Diagnosis: Puberty!

May 31, 2017
By Anonymous

At Middle Creek Middle School we were nothing, except ordinary, run of the mill. They did put middle in the school’s name twice! How midgrade can you be? A middle school, with average test scores, mediocre teachers, humdrum students, moderate class schedules, even our school lunch was standard.
Everyone was exactly proportionate to each other, except for one eighth grade English teacher, Mr. Doherty.
Mr. Doherty was the kind of man who could play the guitar and the harmonica at the same time. The kind of man that has black and white paintings of his literary heroes; the kind of man that puts Tupac in between MLK Jr. and Lincoln on the wall. The kind of eccentric man that nobody seems to question.

But in spite of all these great things he is still a teacher, and he does give assignments. We have to give a speech on something we feel strongly about and among all the commonplace problems of too much homework, more recess, race and better school lunch. I feel like being a little shit, so, in front of the only teacher who I think won't suspend me for this, Ryland “Thomas the tank” Harris, capping off at 120 pounds soaking wet at 5 feet and 6 inches about to recite the speech of a lifetime where heads will roll. The soon to be class clown of Middle Creek High here I go:
“You know, I almost feel bad for the people who grew up without the internet. Actually turning to real tangible hard copy books to get their rocks off. The lack of variety, oh the humanity! To have to have some covert mission to the “special” box in you parents’ room only to see the same nudes you saw the week before.
“Or you have friends that also get into their parents hiding places and you trade. Best case scenario; somebody has an older brother who buys it for you, but there’s still the monotony!
“With the internet I could change my preference every week and there would still be something I haven't seen before or some newly released longer version, so don’t panic. There is no possible way to get bored because it's all there, at my fingertips, whenever I want it.
“But I guess at some point it becomes sensory overload. All of that variety now hinders you when you actually get the real thing. Your expectations were so high before you even got to experience so that once you do you’re set up for a lifetime of disappointment, or celibacy, because no actual person can live up to what you’ve made for yourself. So in a way our parents lives end up fuller than ours. They had to have the thrill of getting it on in a real movie theatre, and we only netflix and chill.
“What I really mean is I have access to everything, everywhere, and anytime. Unless my parents are around in which case sound off, screen off, and in a pocket. And it's not like I would care that they know, but they would feel like they failed me. How could you fail as a parent because your child has sexual interests? Isn't that how I got here? Mom and dad decided to bump uglies without a condom and roughly 40 weeks later, me. Why should they care if their son wants to see some young people fornicating for a change? My point is that it's completely natural and I know that most of us have seen it at least once, I’m just putting it out there so we can all be more open.”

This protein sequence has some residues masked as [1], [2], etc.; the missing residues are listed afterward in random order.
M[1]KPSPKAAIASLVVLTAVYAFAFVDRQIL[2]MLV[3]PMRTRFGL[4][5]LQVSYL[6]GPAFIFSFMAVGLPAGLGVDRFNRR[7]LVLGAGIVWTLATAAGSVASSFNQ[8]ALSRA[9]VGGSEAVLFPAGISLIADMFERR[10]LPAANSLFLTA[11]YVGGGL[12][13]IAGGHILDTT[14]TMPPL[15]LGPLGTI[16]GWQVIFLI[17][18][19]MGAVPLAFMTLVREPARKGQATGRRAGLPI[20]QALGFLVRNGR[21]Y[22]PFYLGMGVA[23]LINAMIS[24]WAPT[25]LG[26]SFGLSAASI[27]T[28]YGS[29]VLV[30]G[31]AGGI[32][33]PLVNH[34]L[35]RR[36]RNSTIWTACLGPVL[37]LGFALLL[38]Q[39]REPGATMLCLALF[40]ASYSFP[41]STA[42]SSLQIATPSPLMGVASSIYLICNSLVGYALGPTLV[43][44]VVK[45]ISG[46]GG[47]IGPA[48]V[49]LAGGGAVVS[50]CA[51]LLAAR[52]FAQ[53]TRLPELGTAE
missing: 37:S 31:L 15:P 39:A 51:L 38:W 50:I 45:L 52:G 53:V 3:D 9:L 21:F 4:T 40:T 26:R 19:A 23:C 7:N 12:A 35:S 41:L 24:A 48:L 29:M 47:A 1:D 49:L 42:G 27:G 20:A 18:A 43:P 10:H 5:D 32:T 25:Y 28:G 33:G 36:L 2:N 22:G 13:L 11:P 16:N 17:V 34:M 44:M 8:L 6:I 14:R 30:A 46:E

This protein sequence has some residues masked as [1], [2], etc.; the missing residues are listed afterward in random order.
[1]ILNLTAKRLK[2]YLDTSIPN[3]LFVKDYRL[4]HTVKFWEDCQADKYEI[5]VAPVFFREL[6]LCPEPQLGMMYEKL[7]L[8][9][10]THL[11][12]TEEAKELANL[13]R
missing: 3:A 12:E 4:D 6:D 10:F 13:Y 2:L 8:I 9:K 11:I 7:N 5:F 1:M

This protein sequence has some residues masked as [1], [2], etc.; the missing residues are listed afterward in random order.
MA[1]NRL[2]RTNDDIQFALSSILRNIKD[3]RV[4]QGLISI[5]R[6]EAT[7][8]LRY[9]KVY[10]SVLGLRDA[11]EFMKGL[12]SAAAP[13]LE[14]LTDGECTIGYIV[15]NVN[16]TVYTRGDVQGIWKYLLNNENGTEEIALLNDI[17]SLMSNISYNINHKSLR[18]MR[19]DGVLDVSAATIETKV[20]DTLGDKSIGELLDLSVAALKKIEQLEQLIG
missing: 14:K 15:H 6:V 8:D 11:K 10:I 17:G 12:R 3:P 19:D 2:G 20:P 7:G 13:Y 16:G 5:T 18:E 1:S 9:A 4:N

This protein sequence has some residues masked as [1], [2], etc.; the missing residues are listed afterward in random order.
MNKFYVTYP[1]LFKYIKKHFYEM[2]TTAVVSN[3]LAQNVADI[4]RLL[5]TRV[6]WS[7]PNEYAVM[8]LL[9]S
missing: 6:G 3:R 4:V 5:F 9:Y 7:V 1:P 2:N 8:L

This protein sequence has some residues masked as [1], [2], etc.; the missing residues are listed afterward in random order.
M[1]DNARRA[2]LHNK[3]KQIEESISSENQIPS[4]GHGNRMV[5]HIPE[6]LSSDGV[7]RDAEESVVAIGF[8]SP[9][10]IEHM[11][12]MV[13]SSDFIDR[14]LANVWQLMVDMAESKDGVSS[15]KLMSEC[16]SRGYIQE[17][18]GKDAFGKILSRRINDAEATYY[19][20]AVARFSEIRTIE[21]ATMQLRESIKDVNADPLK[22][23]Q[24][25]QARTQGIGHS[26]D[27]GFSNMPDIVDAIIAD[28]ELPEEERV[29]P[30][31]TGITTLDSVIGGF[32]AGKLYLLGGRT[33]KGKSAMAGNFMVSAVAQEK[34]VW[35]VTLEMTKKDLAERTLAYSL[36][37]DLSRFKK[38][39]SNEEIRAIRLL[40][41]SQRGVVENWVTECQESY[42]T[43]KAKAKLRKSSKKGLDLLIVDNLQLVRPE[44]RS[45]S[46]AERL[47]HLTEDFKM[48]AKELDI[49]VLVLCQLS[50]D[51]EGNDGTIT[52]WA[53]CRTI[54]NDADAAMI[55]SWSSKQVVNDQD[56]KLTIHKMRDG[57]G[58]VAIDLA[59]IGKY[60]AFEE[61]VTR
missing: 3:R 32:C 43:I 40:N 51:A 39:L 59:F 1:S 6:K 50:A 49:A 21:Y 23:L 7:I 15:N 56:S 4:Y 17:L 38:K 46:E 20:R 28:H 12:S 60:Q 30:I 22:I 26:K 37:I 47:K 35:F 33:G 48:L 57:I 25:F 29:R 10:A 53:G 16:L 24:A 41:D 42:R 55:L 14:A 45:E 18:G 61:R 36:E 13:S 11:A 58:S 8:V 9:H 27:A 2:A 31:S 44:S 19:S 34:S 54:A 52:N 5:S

I stepped off the stage in Mr. Doherty’s classroom and was received not with applause, but with silence. I know what I did. It was brilliant! But if people dont understand thats fine by me. At least I did this on a thursday and long weekends aren't that bad. I go to turn in my speech and he looks at me like he doesn't know what to say, I wouldn't either, but I’m not in charge.
I go back to my desk and the next person is called like nothing even happened, I was a little upset. I mean, I just blew your mind! Some credit please, nobody else would have had the gall to present that. I Ryland “Thomas the tank” Harris, writer of the greatest eighth grade speech in Middle Creek Middle history, is about to get no recognition for his masterpiece!
At the end of class, after all of the mainstream speeches Mr. Doherty asked me to stay after. I thought to myself, ‘this is the moment of truth. I’ll either get all of the praise I yearned for, or I get suspended. Or both.’
He turns to me in his swivel chair and gives me an undecipherable look, “Ryland, I appreciate your spunk, but go to the administration office. Your piece was highly inappropriate, and you know that if it up to me I wouldn't mind as much because I’m all about creativity, but this isn't something I don’t have to report. I’ll probably see you on monday, here’s your pass.”
I took my pass, and traipsed out of the classroom and down the labyrinth of hallways until I came upon the main office. I handed my pass to the receptionist who never seems to know anything, sat down in one of the poorly upholstered chairs and waited for the principal to come for me.
It wasn't actually him, and it wasn't a one on one affair. I felt like I was walking into a board meeting, they got a panel to “discuss my indiscretions” as they put it. They each droned on and on about propriety and respecting others and a bunch of things that, quite frankly, I don't care about at the moment.
They told me I would not be coming to school tomorrow and I should take that day to think about what I did wrong as well as write a letter of apology to my class. And when they asked me why I could have possibly thought this was a good idea I glanced back at them from looking out of the cloudy window and said in my best psychiatrist voice, “My diagnosis, puberty.”

The author's comments:

When I decided to write my first realistic fiction piece, I knew that the alter ego, or more accurately my id from middle school had to come out and play.

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